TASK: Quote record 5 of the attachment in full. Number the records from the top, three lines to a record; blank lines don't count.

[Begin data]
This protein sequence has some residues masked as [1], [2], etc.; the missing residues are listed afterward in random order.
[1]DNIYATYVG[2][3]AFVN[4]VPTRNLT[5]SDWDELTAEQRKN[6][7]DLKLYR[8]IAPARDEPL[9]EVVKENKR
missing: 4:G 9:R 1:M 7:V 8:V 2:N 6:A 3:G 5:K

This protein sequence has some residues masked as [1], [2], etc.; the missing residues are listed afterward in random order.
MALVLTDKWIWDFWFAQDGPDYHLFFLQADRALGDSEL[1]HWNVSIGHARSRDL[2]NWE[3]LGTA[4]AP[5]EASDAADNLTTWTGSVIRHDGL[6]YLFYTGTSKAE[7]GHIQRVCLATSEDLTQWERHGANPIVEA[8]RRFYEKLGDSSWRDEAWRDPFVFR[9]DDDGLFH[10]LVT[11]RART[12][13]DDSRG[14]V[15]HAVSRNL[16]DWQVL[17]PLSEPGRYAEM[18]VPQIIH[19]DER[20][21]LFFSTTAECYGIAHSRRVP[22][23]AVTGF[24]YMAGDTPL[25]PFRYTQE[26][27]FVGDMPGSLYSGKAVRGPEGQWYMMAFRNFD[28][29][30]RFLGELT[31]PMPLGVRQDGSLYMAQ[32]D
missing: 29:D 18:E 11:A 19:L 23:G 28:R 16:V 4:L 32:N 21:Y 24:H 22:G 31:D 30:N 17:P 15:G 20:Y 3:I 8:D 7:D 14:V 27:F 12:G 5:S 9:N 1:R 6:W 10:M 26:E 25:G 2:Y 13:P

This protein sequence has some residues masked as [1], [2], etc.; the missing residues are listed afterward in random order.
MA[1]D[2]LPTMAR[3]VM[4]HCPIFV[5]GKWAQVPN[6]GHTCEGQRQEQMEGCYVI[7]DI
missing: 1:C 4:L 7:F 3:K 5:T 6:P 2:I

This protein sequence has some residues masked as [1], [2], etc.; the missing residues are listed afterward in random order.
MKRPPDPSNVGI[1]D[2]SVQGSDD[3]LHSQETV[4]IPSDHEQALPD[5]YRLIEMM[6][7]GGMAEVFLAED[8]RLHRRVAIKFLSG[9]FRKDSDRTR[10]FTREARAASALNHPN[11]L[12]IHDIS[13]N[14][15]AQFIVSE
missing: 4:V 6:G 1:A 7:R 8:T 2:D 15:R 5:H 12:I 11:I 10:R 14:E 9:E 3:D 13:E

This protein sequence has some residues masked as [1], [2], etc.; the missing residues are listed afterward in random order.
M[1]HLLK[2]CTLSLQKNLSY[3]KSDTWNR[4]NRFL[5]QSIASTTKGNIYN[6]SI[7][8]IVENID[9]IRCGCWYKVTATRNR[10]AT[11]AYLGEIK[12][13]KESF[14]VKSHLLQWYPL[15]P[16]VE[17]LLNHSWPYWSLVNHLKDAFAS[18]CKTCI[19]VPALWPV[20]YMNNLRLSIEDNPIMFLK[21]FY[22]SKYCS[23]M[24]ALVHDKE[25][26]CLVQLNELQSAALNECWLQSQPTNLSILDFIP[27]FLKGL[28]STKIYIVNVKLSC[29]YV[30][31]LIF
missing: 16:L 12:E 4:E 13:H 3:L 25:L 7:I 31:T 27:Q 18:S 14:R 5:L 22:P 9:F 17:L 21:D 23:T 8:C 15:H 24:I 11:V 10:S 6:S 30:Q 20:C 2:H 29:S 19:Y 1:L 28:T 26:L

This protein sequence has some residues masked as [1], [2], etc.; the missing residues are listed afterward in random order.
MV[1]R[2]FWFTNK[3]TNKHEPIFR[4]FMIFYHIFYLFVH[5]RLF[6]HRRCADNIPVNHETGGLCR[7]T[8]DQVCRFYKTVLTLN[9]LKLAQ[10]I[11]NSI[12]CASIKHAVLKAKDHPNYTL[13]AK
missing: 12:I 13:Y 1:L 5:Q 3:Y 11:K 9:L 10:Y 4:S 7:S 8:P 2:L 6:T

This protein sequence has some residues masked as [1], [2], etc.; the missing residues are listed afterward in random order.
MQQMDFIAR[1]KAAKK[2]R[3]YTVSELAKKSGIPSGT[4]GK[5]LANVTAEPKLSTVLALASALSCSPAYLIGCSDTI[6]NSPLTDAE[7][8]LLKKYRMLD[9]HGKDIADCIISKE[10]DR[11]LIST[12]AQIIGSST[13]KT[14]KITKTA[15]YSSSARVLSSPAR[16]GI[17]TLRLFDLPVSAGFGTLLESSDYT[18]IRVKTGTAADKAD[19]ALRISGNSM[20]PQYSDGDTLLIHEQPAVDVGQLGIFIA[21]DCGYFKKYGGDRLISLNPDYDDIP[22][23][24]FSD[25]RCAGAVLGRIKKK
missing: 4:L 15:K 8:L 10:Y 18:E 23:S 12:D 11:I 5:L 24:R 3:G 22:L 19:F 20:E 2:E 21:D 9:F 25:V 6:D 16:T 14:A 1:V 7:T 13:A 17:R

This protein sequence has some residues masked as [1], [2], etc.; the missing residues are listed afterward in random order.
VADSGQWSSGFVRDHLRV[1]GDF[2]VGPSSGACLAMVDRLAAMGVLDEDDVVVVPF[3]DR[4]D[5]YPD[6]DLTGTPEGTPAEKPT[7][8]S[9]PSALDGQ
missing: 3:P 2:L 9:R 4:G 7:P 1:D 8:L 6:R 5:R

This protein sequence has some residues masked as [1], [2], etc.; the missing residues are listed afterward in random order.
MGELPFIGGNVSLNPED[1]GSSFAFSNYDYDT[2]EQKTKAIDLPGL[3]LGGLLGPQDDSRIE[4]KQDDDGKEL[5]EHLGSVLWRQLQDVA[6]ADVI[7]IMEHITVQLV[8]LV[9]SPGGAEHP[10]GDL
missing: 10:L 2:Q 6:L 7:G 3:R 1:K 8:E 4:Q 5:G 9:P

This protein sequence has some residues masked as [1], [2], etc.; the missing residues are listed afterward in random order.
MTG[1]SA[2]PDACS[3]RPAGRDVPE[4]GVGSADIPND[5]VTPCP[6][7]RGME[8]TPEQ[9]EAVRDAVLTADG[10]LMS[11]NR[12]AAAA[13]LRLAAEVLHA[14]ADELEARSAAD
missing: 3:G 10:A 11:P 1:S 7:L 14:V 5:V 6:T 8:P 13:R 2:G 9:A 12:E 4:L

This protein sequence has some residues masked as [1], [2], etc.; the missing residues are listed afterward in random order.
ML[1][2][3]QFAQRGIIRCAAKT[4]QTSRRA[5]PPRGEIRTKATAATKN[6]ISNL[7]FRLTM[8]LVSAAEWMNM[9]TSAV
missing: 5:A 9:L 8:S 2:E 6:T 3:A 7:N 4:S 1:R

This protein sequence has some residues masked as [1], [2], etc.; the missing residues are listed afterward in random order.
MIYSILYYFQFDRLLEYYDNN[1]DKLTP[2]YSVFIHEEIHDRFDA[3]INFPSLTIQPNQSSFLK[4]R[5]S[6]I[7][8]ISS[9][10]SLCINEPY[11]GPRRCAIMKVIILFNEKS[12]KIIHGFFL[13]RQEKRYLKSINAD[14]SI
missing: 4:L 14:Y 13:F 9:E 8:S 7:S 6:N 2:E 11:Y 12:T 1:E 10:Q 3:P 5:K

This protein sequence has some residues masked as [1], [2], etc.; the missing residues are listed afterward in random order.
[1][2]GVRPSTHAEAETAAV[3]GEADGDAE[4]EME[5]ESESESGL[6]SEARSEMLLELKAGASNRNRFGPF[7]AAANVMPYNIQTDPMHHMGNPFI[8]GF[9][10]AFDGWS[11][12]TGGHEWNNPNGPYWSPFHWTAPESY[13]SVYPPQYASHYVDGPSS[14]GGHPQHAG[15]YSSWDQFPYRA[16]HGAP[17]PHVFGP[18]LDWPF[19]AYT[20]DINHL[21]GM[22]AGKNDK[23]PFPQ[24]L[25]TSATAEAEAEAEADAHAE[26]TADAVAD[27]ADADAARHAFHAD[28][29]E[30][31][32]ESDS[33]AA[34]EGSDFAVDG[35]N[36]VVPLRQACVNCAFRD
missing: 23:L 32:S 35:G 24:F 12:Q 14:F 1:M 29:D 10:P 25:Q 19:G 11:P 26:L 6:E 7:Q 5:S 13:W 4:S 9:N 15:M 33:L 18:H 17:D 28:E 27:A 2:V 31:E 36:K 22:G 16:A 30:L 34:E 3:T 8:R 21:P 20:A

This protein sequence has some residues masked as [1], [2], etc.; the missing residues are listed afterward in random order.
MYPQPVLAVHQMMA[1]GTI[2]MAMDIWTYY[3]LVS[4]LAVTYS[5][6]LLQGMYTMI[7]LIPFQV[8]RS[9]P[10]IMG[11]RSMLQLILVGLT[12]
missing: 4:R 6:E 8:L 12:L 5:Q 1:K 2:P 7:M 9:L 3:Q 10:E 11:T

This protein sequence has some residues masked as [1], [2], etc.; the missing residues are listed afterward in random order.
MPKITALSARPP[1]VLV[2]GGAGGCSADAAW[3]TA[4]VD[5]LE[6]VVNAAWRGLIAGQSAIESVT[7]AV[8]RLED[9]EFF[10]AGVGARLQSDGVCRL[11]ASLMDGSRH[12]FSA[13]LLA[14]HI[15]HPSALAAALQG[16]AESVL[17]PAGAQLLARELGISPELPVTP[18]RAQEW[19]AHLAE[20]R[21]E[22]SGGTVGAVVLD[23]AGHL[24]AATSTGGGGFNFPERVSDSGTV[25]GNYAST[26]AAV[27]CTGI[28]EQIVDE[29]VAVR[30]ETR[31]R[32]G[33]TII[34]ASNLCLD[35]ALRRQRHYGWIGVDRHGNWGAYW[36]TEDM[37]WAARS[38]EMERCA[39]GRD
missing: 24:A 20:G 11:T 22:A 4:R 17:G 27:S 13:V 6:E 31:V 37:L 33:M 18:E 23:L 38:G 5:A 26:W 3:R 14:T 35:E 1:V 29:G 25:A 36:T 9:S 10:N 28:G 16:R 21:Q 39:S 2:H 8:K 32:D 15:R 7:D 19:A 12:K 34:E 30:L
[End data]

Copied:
This protein sequence has some residues masked as [1], [2], etc.; the missing residues are listed afterward in random order.
M[1]HLLK[2]CTLSLQKNLSY[3]KSDTWNR[4]NRFL[5]QSIASTTKGNIYN[6]SI[7][8]IVENID[9]IRCGCWYKVTATRNR[10]AT[11]AYLGEIK[12][13]KESF[14]VKSHLLQWYPL[15]P[16]VE[17]LLNHSWPYWSLVNHLKDAFAS[18]CKTCI[19]VPALWPV[20]YMNNLRLSIEDNPIMFLK[21]FY[22]SKYCS[23]M[24]ALVHDKE[25][26]CLVQLNELQSAALNECWLQSQPTNLSILDFIP[27]FLKGL[28]STKIYIVNVKLSC[29]YV[30][31]LIF
missing: 16:L 12:E 4:E 13:H 3:L 25:L 7:I 31:T 27:Q 18:S 14:R 5:L 22:P 9:F 17:L 21:D 23:T 8:C 15:H 24:I 11:V 10:S 6:S 30:Q 20:C 2:H 29:S 19:Y 1:L 28:T 26:L